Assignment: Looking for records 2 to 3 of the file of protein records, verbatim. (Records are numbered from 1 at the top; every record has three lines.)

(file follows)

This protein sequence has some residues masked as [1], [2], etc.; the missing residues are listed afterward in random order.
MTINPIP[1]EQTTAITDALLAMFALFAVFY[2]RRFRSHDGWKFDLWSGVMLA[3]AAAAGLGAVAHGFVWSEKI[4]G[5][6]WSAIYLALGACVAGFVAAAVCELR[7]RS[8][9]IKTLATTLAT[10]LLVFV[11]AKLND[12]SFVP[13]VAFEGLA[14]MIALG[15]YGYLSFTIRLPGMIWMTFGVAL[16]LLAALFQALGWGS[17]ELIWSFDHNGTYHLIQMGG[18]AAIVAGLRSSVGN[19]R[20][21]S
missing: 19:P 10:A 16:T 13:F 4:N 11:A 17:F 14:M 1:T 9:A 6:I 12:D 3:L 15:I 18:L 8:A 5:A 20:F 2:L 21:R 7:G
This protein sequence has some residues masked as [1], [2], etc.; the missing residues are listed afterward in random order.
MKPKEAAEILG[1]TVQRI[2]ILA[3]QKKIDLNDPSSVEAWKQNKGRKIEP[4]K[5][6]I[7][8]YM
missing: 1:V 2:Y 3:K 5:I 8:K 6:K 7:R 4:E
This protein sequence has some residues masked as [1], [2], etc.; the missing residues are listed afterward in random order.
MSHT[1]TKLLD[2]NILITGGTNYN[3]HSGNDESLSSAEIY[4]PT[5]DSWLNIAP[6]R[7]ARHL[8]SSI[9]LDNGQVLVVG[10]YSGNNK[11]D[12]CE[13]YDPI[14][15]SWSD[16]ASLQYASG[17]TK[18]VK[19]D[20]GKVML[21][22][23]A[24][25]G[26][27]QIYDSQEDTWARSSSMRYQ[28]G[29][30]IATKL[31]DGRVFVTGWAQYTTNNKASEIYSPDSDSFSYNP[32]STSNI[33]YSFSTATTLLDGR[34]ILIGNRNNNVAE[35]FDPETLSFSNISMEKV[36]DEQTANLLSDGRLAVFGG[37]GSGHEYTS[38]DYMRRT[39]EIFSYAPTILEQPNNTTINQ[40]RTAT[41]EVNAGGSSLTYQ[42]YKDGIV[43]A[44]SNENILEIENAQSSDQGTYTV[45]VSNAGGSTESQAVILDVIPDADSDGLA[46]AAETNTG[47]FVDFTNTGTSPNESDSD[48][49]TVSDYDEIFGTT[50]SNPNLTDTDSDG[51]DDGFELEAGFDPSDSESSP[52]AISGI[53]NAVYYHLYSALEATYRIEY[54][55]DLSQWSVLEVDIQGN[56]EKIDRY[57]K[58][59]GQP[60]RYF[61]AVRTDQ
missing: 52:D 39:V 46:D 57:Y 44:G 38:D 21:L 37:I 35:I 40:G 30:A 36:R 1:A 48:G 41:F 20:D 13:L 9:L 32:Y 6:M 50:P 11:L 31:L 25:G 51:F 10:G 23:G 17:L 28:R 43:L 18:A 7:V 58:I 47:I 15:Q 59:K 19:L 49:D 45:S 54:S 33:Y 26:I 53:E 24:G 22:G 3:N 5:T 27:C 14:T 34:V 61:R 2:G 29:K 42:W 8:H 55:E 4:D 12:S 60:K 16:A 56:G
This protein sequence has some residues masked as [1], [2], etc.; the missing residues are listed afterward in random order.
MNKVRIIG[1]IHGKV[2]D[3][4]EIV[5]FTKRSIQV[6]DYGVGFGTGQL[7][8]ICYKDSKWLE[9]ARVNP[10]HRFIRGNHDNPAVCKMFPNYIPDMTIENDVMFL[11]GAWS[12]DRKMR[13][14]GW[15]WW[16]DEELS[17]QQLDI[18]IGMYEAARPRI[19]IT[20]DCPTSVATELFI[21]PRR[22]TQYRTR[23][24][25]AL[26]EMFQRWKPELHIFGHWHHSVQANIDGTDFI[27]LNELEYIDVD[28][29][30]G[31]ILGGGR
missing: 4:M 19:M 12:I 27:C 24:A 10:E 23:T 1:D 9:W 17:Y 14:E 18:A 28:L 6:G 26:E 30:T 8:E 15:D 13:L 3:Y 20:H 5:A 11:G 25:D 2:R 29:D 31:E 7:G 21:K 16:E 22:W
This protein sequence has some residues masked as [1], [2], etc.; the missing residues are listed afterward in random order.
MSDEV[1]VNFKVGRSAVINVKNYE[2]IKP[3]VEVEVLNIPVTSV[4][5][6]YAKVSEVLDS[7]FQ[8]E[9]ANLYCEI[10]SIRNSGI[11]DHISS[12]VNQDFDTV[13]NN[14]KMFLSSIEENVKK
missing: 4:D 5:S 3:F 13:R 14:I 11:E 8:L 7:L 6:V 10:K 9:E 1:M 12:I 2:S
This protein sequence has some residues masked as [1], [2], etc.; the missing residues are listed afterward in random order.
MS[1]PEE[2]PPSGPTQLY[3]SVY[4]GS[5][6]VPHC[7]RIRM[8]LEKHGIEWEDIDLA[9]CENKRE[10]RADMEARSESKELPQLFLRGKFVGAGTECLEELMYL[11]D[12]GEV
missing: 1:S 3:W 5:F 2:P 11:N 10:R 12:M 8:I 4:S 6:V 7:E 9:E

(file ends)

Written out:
This protein sequence has some residues masked as [1], [2], etc.; the missing residues are listed afterward in random order.
MKPKEAAEILG[1]TVQRI[2]ILA[3]QKKIDLNDPSSVEAWKQNKGRKIEP[4]K[5][6]I[7][8]YM
missing: 1:V 2:Y 3:K 5:I 8:K 6:K 7:R 4:E
This protein sequence has some residues masked as [1], [2], etc.; the missing residues are listed afterward in random order.
MSHT[1]TKLLD[2]NILITGGTNYN[3]HSGNDESLSSAEIY[4]PT[5]DSWLNIAP[6]R[7]ARHL[8]SSI[9]LDNGQVLVVG[10]YSGNNK[11]D[12]CE[13]YDPI[14][15]SWSD[16]ASLQYASG[17]TK[18]VK[19]D[20]GKVML[21][22][23]A[24][25]G[26][27]QIYDSQEDTWARSSSMRYQ[28]G[29][30]IATKL[31]DGRVFVTGWAQYTTNNKASEIYSPDSDSFSYNP[32]STSNI[33]YSFSTATTLLDGR[34]ILIGNRNNNVAE[35]FDPETLSFSNISMEKV[36]DEQTANLLSDGRLAVFGG[37]GSGHEYTS[38]DYMRRT[39]EIFSYAPTILEQPNNTTINQ[40]RTAT[41]EVNAGGSSLTYQ[42]YKDGIV[43]A[44]SNENILEIENAQSSDQGTYTV[45]VSNAGGSTESQAVILDVIPDADSDGLA[46]AAETNTG[47]FVDFTNTGTSPNESDSD[48][49]TVSDYDEIFGTT[50]SNPNLTDTDSDG[51]DDGFELEAGFDPSDSESSP[52]AISGI[53]NAVYYHLYSALEATYRIEY[54][55]DLSQWSVLEVDIQGN[56]EKIDRY[57]K[58][59]GQP[60]RYF[61]AVRTDQ
missing: 52:D 39:V 46:D 57:Y 44:G 38:D 21:L 37:I 35:I 40:G 30:A 36:R 1:A 48:G 41:F 20:D 13:L 9:L 32:Y 6:M 50:P 11:L 31:L 25:G 51:F 10:G 23:G 17:L 28:R 43:L 18:A 7:V 58:I 47:I 15:Q 59:K 19:L 49:D 45:S 54:S 33:Y 26:I 53:E 24:G 22:G 3:N 5:T 27:C 14:T 34:V 61:R 2:G 29:K 42:W 8:H 55:E 4:D 12:S 60:K 16:A 56:G